There is still a gap between the information available on the desired and adverse effects of drugs, and the use of these drugs in clinical practice. We present an enquiry from a patient with a wish to father a child. He asked if carbamazepine and/or lercanidipine might be the cause of his raised prolactin level; his urologist had denied this. After searching the literature, we found that both drugs possibly raise prolactin levels and, in addition, may have negative effects on spermatogenesis, male fertility hormones and the fertilisation process. The patient was recommended to discuss the medication with his neurologist and cardiologist and, if possible, change or discontinue both drugs. An extensive search was necessary to gather the relevant information. In this case relevant data about the drugs’ effects on male fertility were available, but difficult to obtain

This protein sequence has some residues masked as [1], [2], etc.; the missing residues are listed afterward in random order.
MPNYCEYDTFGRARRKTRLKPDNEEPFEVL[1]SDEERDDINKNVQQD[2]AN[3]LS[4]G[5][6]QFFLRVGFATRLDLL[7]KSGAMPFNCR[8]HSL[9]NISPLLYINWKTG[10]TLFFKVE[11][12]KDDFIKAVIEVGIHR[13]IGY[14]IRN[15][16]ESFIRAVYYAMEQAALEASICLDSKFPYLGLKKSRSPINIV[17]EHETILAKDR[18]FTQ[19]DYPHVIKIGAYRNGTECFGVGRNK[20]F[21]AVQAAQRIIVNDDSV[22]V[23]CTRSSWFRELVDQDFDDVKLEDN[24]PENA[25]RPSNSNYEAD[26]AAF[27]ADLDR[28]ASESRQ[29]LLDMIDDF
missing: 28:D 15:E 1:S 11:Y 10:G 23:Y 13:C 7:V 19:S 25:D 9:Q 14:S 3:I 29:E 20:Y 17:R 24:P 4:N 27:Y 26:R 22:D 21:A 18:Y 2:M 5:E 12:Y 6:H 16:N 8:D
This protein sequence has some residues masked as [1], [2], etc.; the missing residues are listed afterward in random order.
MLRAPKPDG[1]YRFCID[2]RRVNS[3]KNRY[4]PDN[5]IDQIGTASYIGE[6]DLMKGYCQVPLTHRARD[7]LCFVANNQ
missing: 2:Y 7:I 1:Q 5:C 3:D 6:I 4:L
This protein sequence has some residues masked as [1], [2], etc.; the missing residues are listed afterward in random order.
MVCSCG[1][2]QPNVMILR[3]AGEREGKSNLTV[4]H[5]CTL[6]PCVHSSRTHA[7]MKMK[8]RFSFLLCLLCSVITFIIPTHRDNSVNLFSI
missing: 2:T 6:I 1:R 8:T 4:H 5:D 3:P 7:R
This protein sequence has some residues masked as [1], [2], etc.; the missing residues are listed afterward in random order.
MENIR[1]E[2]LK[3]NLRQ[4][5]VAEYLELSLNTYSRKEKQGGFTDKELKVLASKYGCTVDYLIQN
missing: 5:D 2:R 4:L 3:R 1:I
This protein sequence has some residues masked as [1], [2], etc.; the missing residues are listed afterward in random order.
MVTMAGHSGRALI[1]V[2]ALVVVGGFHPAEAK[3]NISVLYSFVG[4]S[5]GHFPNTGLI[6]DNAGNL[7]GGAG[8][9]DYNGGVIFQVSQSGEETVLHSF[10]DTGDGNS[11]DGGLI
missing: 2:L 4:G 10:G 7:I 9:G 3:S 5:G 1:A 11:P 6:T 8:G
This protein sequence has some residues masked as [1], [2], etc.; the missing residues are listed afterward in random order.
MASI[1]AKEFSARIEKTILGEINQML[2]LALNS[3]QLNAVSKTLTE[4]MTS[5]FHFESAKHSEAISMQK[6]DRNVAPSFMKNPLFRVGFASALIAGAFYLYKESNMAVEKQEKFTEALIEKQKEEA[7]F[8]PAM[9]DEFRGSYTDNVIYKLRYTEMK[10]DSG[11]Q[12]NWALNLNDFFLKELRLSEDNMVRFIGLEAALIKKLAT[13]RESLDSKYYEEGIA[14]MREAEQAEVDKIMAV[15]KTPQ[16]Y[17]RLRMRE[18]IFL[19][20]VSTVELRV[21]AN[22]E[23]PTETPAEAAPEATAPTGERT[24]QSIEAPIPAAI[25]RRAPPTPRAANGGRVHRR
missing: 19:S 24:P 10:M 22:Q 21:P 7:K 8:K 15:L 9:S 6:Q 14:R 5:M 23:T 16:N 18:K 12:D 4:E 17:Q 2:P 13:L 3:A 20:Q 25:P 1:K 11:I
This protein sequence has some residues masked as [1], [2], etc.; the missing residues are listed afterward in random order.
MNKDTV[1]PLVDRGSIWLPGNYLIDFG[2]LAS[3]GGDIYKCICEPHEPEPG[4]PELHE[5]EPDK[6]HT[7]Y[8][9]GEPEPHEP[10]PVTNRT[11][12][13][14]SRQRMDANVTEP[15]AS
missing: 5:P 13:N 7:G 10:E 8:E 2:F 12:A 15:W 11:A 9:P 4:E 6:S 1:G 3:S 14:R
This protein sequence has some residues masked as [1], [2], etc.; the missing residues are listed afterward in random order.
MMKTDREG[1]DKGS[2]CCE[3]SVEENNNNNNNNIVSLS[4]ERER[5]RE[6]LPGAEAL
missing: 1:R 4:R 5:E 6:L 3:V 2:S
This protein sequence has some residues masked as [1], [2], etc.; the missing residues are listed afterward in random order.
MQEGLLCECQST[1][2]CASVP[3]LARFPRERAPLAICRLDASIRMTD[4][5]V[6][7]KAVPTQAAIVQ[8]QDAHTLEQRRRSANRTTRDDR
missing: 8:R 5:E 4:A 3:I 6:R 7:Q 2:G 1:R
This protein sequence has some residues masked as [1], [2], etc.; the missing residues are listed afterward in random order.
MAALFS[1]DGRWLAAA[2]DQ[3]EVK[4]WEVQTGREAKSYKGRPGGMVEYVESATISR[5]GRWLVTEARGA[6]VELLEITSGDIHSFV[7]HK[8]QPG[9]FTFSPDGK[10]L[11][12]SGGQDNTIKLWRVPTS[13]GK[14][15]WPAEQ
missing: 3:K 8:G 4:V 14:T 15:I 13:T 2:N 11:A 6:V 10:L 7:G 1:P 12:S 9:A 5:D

Statistics from Altmetric.com
If you wish to reuse any or all of this article please use the link below which will take you to the Copyright Clearance Center’s RightsLink service. You will be able to get a quick price and instant permission to reuse the content in many different ways.